Oleg Tabakov, one of the most prominent figures in Russian theater and cinema, died yesterday after a prolonged illness. He was 82 years old, and his career spanned more than six decades.
Born in 1935 in Saratov, a provincial city on the Volga River, he moved to Moscow after finishing high school to study theater at the Moscow Art Academic Theater (MKhAT) School in 1953, the year that Joseph Stalin died. In a sign of his future career, Tabakov debuted almost simultaneously in theater in cinema in 1956.
In 1957, at the height of Khrushchev’s Thaw period, Tabakov joined together with other rebellious performers to establish the Studio of Young Actors. It later was transformed into the “Sovremennik,” one of Moscow’s most popular theaters. In 1977 he founded his own venue —"Oleg Tabakov’s Theater," known simply as “Tabakerka” among Muscovites (a play on words, it literally means “snuffbox”).
In 1979, Tabakov played one of his most memorable roles, the title role in Nikita Mikhalkov’s brilliant “Oblomov,” based on the eponymous classic by Ivan Goncharov. Another role he is remembered for is Nikolai Rostov in classic adaptation of “War and Peace” directed by Sergei Bondarchuk, one of Soviet cinema’s patriarchs. Tabakov also played in one of the first Soviet TV series, “Seventeen Moments of Spring.”
Tabakov’s voiceover of Matroskin, a talking cat from the “Prostokvashino” animated series, made his voice known to virtually every Russian, old or young. A sculpture of Matroskin is even part of the monument to Tabakov in his hometown Saratov, erected several years ago to commemorate his birthday.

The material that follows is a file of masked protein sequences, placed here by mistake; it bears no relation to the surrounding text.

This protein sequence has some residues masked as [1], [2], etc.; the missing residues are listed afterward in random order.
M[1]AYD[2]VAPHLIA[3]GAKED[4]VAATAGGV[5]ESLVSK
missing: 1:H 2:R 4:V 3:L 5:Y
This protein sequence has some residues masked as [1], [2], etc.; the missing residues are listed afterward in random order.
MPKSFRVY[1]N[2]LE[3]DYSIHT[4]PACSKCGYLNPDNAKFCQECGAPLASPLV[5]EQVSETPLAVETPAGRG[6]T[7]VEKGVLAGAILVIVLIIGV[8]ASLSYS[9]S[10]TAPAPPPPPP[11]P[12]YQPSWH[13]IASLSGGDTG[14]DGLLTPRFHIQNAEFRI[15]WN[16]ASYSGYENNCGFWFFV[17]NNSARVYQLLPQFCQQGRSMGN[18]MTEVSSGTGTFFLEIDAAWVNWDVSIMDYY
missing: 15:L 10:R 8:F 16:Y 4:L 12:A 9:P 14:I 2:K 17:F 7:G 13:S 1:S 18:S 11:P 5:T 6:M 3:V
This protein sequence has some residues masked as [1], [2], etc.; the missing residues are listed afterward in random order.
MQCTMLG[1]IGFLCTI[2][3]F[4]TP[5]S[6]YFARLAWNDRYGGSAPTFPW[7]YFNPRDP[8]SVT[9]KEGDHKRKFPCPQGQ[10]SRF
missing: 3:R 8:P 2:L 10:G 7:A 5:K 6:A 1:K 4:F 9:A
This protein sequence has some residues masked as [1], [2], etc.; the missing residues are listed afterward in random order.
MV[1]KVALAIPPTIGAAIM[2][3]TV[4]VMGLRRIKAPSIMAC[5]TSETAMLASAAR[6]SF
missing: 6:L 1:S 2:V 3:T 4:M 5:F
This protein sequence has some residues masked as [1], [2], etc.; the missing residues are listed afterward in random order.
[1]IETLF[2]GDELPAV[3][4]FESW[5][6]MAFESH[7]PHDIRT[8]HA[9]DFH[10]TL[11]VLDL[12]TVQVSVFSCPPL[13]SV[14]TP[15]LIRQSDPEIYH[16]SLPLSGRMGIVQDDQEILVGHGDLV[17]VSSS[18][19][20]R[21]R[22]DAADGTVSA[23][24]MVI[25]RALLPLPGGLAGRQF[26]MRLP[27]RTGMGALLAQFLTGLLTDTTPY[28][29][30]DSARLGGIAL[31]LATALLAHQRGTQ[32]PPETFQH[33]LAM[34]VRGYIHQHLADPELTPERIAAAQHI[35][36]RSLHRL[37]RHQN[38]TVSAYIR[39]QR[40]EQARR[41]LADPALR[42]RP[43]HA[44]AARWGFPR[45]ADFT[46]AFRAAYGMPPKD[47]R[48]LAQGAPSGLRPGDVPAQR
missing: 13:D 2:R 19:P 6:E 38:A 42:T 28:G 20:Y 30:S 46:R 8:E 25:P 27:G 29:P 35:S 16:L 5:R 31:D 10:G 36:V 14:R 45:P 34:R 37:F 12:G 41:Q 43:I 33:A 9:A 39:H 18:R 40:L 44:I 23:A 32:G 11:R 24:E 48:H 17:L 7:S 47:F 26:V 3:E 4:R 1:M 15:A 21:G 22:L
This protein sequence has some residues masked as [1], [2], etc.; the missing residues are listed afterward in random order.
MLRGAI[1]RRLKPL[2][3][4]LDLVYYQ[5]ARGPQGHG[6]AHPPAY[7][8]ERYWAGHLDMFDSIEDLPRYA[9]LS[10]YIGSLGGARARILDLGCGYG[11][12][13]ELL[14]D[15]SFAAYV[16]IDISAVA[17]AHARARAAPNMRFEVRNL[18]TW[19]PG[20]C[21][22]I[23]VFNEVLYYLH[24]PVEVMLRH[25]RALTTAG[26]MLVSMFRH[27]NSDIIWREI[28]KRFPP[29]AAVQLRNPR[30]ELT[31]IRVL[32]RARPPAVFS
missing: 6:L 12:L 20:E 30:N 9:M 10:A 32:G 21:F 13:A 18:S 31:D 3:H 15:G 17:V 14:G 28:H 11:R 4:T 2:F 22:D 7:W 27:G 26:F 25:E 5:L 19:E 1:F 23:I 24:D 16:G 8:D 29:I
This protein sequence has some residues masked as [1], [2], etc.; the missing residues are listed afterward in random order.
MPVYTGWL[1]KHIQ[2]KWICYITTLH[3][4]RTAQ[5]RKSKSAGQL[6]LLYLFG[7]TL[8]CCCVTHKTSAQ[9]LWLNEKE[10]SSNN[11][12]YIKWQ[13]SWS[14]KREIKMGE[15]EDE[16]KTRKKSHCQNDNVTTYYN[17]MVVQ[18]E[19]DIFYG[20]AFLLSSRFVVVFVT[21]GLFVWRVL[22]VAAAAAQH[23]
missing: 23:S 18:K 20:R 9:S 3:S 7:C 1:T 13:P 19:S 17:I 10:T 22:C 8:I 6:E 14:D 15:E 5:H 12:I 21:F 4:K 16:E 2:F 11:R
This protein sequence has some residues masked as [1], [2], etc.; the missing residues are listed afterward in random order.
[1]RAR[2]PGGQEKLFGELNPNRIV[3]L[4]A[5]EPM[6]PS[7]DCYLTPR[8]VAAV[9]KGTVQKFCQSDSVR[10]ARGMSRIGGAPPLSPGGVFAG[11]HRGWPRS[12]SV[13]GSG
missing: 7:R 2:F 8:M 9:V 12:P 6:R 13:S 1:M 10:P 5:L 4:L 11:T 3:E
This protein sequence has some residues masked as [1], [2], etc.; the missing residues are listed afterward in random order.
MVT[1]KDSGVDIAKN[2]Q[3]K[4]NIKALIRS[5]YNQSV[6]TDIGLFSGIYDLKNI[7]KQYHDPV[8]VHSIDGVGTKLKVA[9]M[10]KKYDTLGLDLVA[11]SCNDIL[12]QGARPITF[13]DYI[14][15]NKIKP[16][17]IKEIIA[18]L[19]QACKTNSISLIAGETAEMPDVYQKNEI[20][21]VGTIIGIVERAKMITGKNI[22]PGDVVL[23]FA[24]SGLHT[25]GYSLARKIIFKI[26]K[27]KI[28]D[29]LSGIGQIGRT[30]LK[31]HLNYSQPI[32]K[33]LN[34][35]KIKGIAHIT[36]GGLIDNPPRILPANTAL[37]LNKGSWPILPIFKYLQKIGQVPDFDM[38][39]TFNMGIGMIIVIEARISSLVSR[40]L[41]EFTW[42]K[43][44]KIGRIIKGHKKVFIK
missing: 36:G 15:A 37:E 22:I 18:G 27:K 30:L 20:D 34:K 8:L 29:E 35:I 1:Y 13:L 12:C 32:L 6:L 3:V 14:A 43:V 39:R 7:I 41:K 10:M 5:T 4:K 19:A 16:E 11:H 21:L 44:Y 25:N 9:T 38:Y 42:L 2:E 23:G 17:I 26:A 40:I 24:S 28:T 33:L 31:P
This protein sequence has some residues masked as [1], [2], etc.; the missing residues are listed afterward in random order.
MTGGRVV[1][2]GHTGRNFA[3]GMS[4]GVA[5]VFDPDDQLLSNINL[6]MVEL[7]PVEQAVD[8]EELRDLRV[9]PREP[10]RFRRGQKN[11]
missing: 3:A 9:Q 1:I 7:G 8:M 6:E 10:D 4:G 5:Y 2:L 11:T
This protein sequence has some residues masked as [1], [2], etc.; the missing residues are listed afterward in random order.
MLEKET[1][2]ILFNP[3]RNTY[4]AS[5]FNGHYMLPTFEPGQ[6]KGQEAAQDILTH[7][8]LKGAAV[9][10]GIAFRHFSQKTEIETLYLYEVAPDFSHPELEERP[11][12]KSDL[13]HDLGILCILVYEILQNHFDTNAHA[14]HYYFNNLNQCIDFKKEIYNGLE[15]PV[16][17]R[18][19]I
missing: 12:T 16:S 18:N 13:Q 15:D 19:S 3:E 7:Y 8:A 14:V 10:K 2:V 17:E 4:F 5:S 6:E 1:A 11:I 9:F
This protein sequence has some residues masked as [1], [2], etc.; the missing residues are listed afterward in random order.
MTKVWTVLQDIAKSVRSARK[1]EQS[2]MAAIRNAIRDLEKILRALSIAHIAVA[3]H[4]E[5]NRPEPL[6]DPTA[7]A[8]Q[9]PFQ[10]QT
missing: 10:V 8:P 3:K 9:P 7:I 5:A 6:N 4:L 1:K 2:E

Russia’s preeminent film critic, Anton Dolin, commented in his piece for Meduza: “Once heard, Tabakov’s voice would be unerringly recognized right away. People were born to the sound of his voice, learned to walk and talk to it, laugh and cry.”
In 2000, Tabakov became artistic director of his alma mater, which by this time lost the “A” (for Academic) in its name and became MKhT or the Moscow Art Theater. He overhauled the conservative theater’s repertoire by inviting up-and-coming directors like Kirill Serebrennikov, Konstantin Bogomolov and Yury Butusov.
Valery Fokin, artistic director of the Alexandrinsky Theater in St. Petersburg, told the web publication Meduza: “His theater lessons, psychology lessons, and acting lessons helped me in my life and work a great deal. He had a gift: he could describe something or show something and everything fell into place.”
His latest appearances as an actor were mostly in Bogomolov’s productions, including in Chekhov’s “Seagull,” where he played doctor Dorn, and an adaptation of Yevgeny Schwartz’s provocative play “Dragon,” where he played the town’s corrupt mayor. In the latter role Tabakov was forced to play from a wheelchair, but he made it seem like a prop rather than a result of a health problem.
His last years were also marred by a controversy surrounding his support of the Crimea annexation and involvement in East Ukraine, as well as his comments calling Ukrainians “miserable.” After his death several liberal opinion leaders warned against praising Tabakov too much because of his political tendencies.
But Kirill Serebrennikov, Tabakov’s student and artistic director of Gogol Center, who has been under house arrest for the past several months as a result of an embezzlement charge, offered a different opinion. He passed a statement through his lawyer to be published on the Gogol Center’s web-site. It reads: “We lost our defender. Oleg [Tabakov] spent his whole life eagerly, selflessly, recklessly defending the theater and its interests. [I mean] the whole of Russian theater, theater as an art form, as a way of life, as a miracle. [Theater] was the place where he applied his power, his energy, and his talent.”